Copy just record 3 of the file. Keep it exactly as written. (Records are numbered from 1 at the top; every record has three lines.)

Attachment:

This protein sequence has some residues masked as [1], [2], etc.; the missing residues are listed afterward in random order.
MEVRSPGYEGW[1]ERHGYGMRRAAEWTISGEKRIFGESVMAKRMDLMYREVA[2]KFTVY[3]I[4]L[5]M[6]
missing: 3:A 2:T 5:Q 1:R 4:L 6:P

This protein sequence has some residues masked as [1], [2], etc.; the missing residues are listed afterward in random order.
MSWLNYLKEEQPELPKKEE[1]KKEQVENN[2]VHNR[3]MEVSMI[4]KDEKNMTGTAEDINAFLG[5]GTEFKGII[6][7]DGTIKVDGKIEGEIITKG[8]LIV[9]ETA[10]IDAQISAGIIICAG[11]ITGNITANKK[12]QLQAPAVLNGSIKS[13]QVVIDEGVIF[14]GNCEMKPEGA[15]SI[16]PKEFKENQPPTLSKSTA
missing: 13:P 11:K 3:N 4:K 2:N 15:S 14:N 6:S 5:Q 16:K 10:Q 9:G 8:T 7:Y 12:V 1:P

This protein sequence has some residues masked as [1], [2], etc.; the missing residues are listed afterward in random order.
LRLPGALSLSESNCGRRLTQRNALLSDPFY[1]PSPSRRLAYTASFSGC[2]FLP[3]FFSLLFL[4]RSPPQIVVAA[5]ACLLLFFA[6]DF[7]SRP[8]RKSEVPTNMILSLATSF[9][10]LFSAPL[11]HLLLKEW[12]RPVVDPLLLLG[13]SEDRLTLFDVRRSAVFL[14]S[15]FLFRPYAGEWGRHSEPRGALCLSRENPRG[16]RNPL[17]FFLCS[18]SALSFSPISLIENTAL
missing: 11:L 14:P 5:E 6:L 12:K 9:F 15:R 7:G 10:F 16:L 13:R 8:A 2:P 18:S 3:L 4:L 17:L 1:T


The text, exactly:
This protein sequence has some residues masked as [1], [2], etc.; the missing residues are listed afterward in random order.
LRLPGALSLSESNCGRRLTQRNALLSDPFY[1]PSPSRRLAYTASFSGC[2]FLP[3]FFSLLFL[4]RSPPQIVVAA[5]ACLLLFFA[6]DF[7]SRP[8]RKSEVPTNMILSLATSF[9][10]LFSAPL[11]HLLLKEW[12]RPVVDPLLLLG[13]SEDRLTLFDVRRSAVFL[14]S[15]FLFRPYAGEWGRHSEPRGALCLSRENPRG[16]RNPL[17]FFLCS[18]SALSFSPISLIENTAL
missing: 11:L 14:P 5:E 6:L 12:K 9:F 15:R 7:G 10:F 16:L 13:R 8:A 2:P 18:S 3:L 4:L 17:L 1:T